Looking for Old

I love finding old stuff in the bush. I found this old bridge a few weeks ago after talking to a mate about putting our kayaks in above the weir on the Gregory River. He’d told me about a property that had access to the river, but I couldn’t get to it, so I thought I’d just keep driving and heading towards where I thought the river might be. I was so damn excited when I found this at the end of a road near Redridge:

It’s the original traffic bridge across the Gregory River. It’s over 100 years old. The year of construction (1920) is stamped on one of the walls:

So, I contacted the Childers Historical Society to see if someone can help me complete a submission to the State Heritage Register. The bridge is still intact, even though the timber has decayed. It’s an awesome example of bridge construction from that era. There wouldn’t be too many of these still around.

I also found this cool old bridge in Farnesfield:

I went to check out the other side of the road (this creek runs under the road) and found this:

I looked for the swagman, but he and his ghost were not about. There was also no jumbuck. Still, it was pretty cool.

A while ago someone parked a small cart in the bush on the Melaleuca Track. They’d tried to pull it by hand to the campsite (6km), but piked out after about 2.5km. It was only that I was looking at the cart that I noticed this, which is a really old surveyors mark. You can’t see it in the photo, but there is a large metal screw in the bottom of the scar:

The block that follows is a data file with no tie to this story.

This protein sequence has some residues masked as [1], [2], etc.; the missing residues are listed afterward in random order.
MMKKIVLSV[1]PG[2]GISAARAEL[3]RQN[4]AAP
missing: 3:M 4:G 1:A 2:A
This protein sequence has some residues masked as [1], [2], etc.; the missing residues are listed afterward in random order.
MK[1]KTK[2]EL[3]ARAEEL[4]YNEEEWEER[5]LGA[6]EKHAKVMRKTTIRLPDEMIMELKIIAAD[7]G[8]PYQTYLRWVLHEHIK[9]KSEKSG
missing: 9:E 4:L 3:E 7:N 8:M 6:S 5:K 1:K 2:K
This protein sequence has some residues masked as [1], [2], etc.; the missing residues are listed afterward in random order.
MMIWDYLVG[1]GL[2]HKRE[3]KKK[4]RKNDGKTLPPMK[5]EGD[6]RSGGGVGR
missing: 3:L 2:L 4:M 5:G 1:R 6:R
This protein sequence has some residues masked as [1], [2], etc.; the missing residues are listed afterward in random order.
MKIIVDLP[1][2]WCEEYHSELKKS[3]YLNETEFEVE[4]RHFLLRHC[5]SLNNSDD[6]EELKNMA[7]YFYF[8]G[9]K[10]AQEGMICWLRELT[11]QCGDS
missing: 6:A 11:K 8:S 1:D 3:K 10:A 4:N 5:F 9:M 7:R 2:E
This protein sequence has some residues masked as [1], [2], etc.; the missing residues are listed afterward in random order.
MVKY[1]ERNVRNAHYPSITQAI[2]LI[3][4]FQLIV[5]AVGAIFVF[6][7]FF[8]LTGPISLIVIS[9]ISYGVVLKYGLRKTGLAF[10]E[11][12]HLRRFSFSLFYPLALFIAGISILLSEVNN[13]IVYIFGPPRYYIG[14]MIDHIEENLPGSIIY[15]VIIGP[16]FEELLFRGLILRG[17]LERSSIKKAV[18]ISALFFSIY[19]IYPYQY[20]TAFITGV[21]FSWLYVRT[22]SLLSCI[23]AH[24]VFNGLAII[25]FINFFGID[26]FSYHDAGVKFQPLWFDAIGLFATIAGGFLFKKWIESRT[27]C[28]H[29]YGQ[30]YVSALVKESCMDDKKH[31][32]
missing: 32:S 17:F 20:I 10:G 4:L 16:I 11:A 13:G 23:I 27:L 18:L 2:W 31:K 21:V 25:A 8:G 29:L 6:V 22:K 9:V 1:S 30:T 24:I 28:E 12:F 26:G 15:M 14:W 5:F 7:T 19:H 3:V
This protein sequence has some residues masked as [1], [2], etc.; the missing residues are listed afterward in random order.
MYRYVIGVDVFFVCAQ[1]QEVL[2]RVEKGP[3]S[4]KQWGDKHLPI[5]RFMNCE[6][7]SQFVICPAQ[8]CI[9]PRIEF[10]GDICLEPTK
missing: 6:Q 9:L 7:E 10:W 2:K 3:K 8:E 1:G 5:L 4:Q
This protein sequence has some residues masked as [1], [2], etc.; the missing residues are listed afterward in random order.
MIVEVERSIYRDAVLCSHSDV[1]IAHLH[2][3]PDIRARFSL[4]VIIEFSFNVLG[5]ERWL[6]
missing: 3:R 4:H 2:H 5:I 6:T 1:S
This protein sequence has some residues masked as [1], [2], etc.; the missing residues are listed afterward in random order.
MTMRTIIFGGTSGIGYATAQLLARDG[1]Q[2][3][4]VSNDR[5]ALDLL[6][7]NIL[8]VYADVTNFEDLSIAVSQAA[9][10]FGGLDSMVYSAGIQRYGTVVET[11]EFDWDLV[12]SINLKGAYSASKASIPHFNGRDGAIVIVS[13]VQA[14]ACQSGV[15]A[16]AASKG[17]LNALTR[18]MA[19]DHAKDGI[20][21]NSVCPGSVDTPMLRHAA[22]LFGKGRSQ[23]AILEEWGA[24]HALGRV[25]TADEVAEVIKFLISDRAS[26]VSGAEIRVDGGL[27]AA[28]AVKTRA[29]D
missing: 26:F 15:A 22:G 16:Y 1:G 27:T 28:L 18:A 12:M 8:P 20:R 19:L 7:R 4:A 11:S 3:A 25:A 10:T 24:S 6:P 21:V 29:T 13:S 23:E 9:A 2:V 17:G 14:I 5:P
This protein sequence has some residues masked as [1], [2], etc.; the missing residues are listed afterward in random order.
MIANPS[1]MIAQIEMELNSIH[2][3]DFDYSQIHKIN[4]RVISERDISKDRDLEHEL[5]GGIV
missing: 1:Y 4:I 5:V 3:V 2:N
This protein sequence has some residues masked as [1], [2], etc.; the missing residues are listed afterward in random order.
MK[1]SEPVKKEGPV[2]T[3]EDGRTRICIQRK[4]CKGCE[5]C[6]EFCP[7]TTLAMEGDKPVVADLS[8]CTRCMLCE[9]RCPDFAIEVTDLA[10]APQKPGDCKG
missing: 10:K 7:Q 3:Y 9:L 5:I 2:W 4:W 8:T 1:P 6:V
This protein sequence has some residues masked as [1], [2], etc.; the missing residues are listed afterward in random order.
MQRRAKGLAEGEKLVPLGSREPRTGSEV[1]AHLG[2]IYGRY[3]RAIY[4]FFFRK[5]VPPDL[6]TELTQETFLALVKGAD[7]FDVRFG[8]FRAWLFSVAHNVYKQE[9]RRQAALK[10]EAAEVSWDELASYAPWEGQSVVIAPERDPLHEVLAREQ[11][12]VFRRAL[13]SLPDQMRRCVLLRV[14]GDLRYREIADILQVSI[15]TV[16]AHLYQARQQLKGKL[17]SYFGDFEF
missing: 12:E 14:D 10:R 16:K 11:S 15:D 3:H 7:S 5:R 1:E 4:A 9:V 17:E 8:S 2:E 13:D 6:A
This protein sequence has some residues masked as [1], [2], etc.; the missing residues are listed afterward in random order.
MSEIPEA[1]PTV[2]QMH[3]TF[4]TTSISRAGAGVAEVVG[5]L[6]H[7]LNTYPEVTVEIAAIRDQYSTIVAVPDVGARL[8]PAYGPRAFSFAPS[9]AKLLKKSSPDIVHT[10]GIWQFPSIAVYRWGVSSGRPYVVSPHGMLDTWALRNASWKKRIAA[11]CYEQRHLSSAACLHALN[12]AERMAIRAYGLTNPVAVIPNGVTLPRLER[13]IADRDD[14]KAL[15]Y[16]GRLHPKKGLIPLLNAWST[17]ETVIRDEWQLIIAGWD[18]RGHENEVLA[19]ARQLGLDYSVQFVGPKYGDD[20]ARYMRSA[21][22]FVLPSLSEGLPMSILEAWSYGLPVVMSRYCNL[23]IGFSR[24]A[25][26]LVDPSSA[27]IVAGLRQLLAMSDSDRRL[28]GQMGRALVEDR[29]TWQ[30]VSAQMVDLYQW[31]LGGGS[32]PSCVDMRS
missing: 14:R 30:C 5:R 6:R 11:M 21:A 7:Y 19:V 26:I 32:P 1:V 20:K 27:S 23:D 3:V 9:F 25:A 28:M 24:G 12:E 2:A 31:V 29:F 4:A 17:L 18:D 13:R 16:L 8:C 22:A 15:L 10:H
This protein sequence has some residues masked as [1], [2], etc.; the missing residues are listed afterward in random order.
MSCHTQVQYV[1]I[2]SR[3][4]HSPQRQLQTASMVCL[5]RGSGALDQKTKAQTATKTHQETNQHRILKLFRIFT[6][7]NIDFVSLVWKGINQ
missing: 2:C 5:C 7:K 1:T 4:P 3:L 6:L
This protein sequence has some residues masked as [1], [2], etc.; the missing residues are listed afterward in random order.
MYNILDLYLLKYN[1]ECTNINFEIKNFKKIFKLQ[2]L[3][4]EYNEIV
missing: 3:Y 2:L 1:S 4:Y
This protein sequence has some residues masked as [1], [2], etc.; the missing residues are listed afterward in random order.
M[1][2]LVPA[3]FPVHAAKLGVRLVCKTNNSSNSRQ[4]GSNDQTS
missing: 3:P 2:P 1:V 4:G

Then, about 3 weeks ago, I saw this, which I was really happy about. I’ve been walking past this for years, but it was only after QPWS moved a few fallen trees off the track that it became visible. I was pretty sure it was an Ingidenous scar tree, so I sent this picture to an Indigenous mate and he reckons it is a scar tree, so hopefully I can contact the local Traditional Owners to let them know they’ve got this tree in the area.

I called the tree Yggdrasil, which I learnt about from reading a book called Overstory, and pat its side whenever I go past now:

I was riding my fat bike a while ago and found this awesome specimen in the bush near Redridge. It’s an old bakery van from the days when people used to have their hot bread home delivered. Some of the sign writing is still visible on the side. It says Kellys Hot Bread:

I get to find a lot more stuff than most people do because I go to places that other people don’t. Plus, looking for old stuff gives me a rush, which probably isn’t what gives other people a rush at all! It’s an amazing feeling to round a bend in an old track that widens up to reveal a dilapidated old shack full of aging and broken furniture; the owner long since dead and gone. My heart picks up speed at the first suggestion of the glint of sun off broken glass until the butterflies arrive in my stomach and the words how cool is this, how cool is this are tumbling repeatedly from my mouth. Standing inside the old I can’t decide where to look first and I wonder about who the people were, how they came to be here and why they left and no one ever came back. Momentarily I am sad for the vacuum their departure has left, but then am once again commanded by my unwavering curiosity towards all the things I can never know.